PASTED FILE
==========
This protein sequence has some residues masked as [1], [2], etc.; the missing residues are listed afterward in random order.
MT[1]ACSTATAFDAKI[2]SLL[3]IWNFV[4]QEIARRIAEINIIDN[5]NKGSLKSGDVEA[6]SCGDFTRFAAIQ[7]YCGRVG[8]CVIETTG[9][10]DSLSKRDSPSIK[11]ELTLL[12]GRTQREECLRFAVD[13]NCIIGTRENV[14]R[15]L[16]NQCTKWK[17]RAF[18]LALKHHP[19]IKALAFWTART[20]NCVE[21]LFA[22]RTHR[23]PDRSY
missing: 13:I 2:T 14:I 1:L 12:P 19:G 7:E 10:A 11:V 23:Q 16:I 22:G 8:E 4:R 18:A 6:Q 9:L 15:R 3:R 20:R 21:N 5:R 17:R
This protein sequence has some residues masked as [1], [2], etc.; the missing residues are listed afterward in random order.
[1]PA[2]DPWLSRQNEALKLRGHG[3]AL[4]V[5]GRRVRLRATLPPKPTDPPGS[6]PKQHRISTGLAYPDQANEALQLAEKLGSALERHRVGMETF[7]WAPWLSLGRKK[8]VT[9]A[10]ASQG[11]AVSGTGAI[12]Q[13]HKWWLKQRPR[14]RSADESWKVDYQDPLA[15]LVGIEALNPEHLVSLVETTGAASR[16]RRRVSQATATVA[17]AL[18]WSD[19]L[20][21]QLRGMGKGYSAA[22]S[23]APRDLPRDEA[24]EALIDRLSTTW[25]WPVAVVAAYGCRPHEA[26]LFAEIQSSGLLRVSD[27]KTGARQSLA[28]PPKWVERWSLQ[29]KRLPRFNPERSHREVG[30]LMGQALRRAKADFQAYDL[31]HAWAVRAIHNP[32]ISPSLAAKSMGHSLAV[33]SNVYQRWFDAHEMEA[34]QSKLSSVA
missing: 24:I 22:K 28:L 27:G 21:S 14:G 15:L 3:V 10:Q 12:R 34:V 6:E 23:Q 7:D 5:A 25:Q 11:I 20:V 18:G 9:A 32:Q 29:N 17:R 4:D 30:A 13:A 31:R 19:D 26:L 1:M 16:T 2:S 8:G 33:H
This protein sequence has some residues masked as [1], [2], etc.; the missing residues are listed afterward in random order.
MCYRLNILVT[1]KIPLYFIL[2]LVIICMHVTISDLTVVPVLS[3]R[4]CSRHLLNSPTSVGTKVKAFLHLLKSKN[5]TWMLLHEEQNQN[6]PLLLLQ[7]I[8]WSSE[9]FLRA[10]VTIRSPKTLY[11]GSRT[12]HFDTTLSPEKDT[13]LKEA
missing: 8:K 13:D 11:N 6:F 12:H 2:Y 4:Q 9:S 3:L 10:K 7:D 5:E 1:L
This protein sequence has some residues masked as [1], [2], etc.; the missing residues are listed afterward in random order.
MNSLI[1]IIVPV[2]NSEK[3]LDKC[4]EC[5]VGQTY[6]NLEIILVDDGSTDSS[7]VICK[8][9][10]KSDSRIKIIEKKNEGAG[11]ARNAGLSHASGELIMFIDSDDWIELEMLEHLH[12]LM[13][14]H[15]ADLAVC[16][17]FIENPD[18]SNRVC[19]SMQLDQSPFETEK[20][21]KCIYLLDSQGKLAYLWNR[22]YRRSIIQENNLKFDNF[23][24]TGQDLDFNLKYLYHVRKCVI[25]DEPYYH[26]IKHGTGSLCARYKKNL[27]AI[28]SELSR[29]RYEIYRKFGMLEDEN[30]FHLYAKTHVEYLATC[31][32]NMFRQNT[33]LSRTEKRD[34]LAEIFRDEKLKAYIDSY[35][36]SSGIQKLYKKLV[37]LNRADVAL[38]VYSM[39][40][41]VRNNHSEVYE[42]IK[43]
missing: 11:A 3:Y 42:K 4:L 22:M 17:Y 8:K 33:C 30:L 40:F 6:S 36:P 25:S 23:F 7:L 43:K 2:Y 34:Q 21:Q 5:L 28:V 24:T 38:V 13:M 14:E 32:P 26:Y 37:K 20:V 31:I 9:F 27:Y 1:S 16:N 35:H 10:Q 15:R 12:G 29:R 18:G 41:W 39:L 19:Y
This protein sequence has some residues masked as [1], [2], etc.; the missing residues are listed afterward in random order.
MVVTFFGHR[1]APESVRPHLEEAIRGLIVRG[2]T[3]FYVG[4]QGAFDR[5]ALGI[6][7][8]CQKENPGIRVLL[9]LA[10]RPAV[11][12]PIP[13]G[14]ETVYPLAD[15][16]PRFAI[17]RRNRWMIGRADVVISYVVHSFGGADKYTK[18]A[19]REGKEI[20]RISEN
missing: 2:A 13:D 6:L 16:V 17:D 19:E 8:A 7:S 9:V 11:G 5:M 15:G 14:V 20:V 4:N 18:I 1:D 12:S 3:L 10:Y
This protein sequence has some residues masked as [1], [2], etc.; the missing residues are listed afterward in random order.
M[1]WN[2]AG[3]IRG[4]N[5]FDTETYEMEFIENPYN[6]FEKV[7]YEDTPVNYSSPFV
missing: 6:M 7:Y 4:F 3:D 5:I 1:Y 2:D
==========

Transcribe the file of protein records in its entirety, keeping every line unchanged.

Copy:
This protein sequence has some residues masked as [1], [2], etc.; the missing residues are listed afterward in random order.
MT[1]ACSTATAFDAKI[2]SLL[3]IWNFV[4]QEIARRIAEINIIDN[5]NKGSLKSGDVEA[6]SCGDFTRFAAIQ[7]YCGRVG[8]CVIETTG[9][10]DSLSKRDSPSIK[11]ELTLL[12]GRTQREECLRFAVD[13]NCIIGTRENV[14]R[15]L[16]NQCTKWK[17]RAF[18]LALKHHP[19]IKALAFWTART[20]NCVE[21]LFA[22]RTHR[23]PDRSY
missing: 13:I 2:T 14:I 1:L 12:P 19:G 7:E 10:A 11:V 23:Q 16:I 22:G 8:E 4:R 18:A 6:Q 9:L 15:R 3:R 20:R 21:N 5:R 17:R
This protein sequence has some residues masked as [1], [2], etc.; the missing residues are listed afterward in random order.
[1]PA[2]DPWLSRQNEALKLRGHG[3]AL[4]V[5]GRRVRLRATLPPKPTDPPGS[6]PKQHRISTGLAYPDQANEALQLAEKLGSALERHRVGMETF[7]WAPWLSLGRKK[8]VT[9]A[10]ASQG[11]AVSGTGAI[12]Q[13]HKWWLKQRPR[14]RSADESWKVDYQDPLA[15]LVGIEALNPEHLVSLVETTGAASR[16]RRRVSQATATVA[17]AL[18]WSD[19]L[20][21]QLRGMGKGYSAA[22]S[23]APRDLPRDEA[24]EALIDRLSTTW[25]WPVAVVAAYGCRPHEA[26]LFAEIQSSGLLRVSD[27]KTGARQSLA[28]PPKWVERWSLQ[29]KRLPRFNPERSHREVG[30]LMGQALRRAKADFQAYDL[31]HAWAVRAIHNP[32]ISPSLAAKSMGHSLAV[33]SNVYQRWFDAHEMEA[34]QSKLSSVA
missing: 24:I 22:K 28:L 27:G 21:S 14:G 15:L 3:V 10:Q 12:R 34:V 6:E 23:Q 7:D 5:A 25:Q 11:I 20:V 18:G 9:A 32:Q 29:N 17:R 4:D 30:A 13:A 31:R 19:D 26:L 1:M 16:T 2:S 8:G 33:H
This protein sequence has some residues masked as [1], [2], etc.; the missing residues are listed afterward in random order.
MCYRLNILVT[1]KIPLYFIL[2]LVIICMHVTISDLTVVPVLS[3]R[4]CSRHLLNSPTSVGTKVKAFLHLLKSKN[5]TWMLLHEEQNQN[6]PLLLLQ[7]I[8]WSSE[9]FLRA[10]VTIRSPKTLY[11]GSRT[12]HFDTTLSPEKDT[13]LKEA
missing: 8:K 13:D 11:N 6:F 12:H 2:Y 4:Q 9:S 3:L 10:K 7:D 5:E 1:L
This protein sequence has some residues masked as [1], [2], etc.; the missing residues are listed afterward in random order.
MNSLI[1]IIVPV[2]NSEK[3]LDKC[4]EC[5]VGQTY[6]NLEIILVDDGSTDSS[7]VICK[8][9][10]KSDSRIKIIEKKNEGAG[11]ARNAGLSHASGELIMFIDSDDWIELEMLEHLH[12]LM[13][14]H[15]ADLAVC[16][17]FIENPD[18]SNRVC[19]SMQLDQSPFETEK[20][21]KCIYLLDSQGKLAYLWNR[22]YRRSIIQENNLKFDNF[23][24]TGQDLDFNLKYLYHVRKCVI[25]DEPYYH[26]IKHGTGSLCARYKKNL[27]AI[28]SELSR[29]RYEIYRKFGMLEDEN[30]FHLYAKTHVEYLATC[31][32]NMFRQNT[33]LSRTEKRD[34]LAEIFRDEKLKAYIDSY[35][36]SSGIQKLYKKLV[37]LNRADVAL[38]VYSM[39][40][41]VRNNHSEVYE[42]IK[43]
missing: 11:A 3:Y 42:K 4:L 22:M 17:Y 8:K 33:C 30:L 40:F 6:S 36:P 25:S 23:F 7:L 43:K 2:Y 34:Q 21:Q 5:L 28:V 24:T 38:V 13:M 14:E 32:P 26:Y 37:K 20:V 31:I 9:F 27:Y 1:S 16:N 35:H 10:Q 15:R 12:G 29:R 18:G 41:W 39:L 19:Y
This protein sequence has some residues masked as [1], [2], etc.; the missing residues are listed afterward in random order.
MVVTFFGHR[1]APESVRPHLEEAIRGLIVRG[2]T[3]FYVG[4]QGAFDR[5]ALGI[6][7][8]CQKENPGIRVLL[9]LA[10]RPAV[11][12]PIP[13]G[14]ETVYPLAD[15][16]PRFAI[17]RRNRWMIGRADVVISYVVHSFGGADKYTK[18]A[19]REGKEI[20]RISEN
missing: 2:A 13:D 6:L 16:V 17:D 19:E 8:A 7:S 9:V 11:G 5:M 15:G 14:V 20:V 4:N 18:I 1:D 12:S 3:L 10:Y
This protein sequence has some residues masked as [1], [2], etc.; the missing residues are listed afterward in random order.
M[1]WN[2]AG[3]IRG[4]N[5]FDTETYEMEFIENPYN[6]FEKV[7]YEDTPVNYSSPFV
missing: 6:M 7:Y 4:F 3:D 5:I 1:Y 2:D